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Latest news from TRAFFIC


TRAFFIC Canada and Environment Canada WED

Albin Tremblay, Chief Enforcement Officer Enforcement Branch, Environment Canada and Ernie Cooper, , Canadian National Representative, for TRAFFIC North America sign an MoU between their respective organizations Click photo to enlarge © Environment CanadaVancouver, Canada, 27 February 2009—TRAFFIC Canada and Environment Canada’s Wildlife Enforcement Directorate (WED) have signed a memorandum of understanding (MoU) on co-operation between the two organizations on furthering the implementation and enforcement of wildlife trade regulations in Canada.

It is the first such agreement between the WED and a non-governmental organization (NGO) and the signing was witnessed by delegates to the CITES (Convention on International Trade in Endangered Species of Wild Fauna and Flora) e-commerce meeting that included representatives from CITES Parties, the CITES secretariat, INTERPOL, World Customs Organization, Royal Canadian Mounted Police, Fisheries and Oceans Canada and Canada Border Services Agency (CBSA)

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Internet wildlife trading comes under the spotlight

An internet auction site advertising Tiger bone wine Click photo to enlarge   Vancouver, Canada, 24 February 2009—Parties to CITES, the Convention on International Trade in Wild Species of Fauna and Flora, meet today to discuss the growing use of the internet for trading wildlife.

In 2004, TRAFFIC first drew attention to the use of internet auction sites for trading ivory in the United States through its seminal report Tackling the ivories: The status of the US trade in elephant and hippo ivory (PDF, 1.1 MB)

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Box turtles knocked out by excessive trade

Being driven to extinction in Indonesia by unregulated trade: the Southeast Asia Box Turtle Click photo to enlarge
© Chris R Shepherd / TRAFFIC
Kuala Lumpur, Malaysia, 23 February 2009—Unregulated trade—at 10 to 100 times legal levels—has caused Southeast Asian Box Turtles almost to vanish from parts of Indonesia, where once they were common, according to a new report by TRAFFIC, the wildlife trade monitoring network.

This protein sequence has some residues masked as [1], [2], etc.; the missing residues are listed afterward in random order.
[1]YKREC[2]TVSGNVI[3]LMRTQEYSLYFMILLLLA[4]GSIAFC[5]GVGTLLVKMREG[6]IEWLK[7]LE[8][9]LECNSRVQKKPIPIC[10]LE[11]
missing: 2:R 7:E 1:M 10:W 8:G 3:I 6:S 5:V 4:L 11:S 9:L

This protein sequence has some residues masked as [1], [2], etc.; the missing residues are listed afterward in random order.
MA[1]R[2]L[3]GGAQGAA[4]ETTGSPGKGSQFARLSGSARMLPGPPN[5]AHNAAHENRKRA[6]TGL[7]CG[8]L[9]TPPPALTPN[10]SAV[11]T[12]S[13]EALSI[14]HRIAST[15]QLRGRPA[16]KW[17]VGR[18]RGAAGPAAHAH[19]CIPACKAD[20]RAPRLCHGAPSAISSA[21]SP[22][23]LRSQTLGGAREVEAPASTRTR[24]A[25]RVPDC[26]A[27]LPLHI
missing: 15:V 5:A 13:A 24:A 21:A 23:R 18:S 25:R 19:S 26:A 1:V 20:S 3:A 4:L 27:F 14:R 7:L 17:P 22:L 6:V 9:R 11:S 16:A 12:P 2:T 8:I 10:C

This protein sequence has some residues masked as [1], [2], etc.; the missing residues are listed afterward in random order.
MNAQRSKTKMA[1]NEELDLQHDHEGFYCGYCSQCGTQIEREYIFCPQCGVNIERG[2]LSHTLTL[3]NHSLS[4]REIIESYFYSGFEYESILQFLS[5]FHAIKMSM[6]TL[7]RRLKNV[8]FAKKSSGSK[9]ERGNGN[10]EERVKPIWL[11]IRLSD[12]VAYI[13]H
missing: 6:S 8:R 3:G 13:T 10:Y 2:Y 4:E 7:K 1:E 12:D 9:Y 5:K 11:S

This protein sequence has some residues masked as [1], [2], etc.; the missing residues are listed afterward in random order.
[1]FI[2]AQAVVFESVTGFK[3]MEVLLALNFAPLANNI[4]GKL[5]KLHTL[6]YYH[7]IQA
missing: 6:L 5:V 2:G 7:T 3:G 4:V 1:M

The turtles are used for meat and in Traditional Chinese Medicine, with major markets in Hong Kong, China, Singapore and Malaysia, mostly supplied from Indonesia. Animals are also exported as pets, mainly to the US, Europe and Japan.

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Canadian firm convicted of trading in Tiger parts

Medicines containing Tiger derivatives are banned Click photo to enlarge © TRAFFIC Cambridge, UK, 19 February 2009—A traditional Asian medicine firm based in Canada has been convicted of possessing and attempting to sell medicines containing parts from Tigers and other protected species.

Wing Quon Enterprises Ltd. pleaded guilty on 17 February in a Richmond Provincial Court to possession for the purpose of dealing in Tiger parts and was fined CAN45,000 (USD36,000).

CAN40,000 (USD32,000) of this was awarded by the court to TRAFFIC, to help further its efforts to ensure that wildlife trade is not detrimental to the conservation of nature.

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Rotterdam police score musical wood

Brazilian Rosewood sheets seized by police in The Netherlands following raids on two companies © TRAFFIC   Cambridge, UK, 19 February 2009—Acting on information provided by TRAFFIC, Dutch Police seized 249 veneer sheets of Brazilian Rosewood from two companies based in Rotterdam and ‘s-Gravendeel, The Netherlands, in January 2009.

Brazilian Rosewood Dalbergia nigra is used for making musical instruments and furniture, but is threatened by habitat loss. It is endemic to Brazil and is classified as Vulnerable by IUCN. The timber was listed in Appendix I of CITES (the Convention on International Trade in Endangered Species of Wild Fauna and Flora) in 1992, which prohibits its international trade.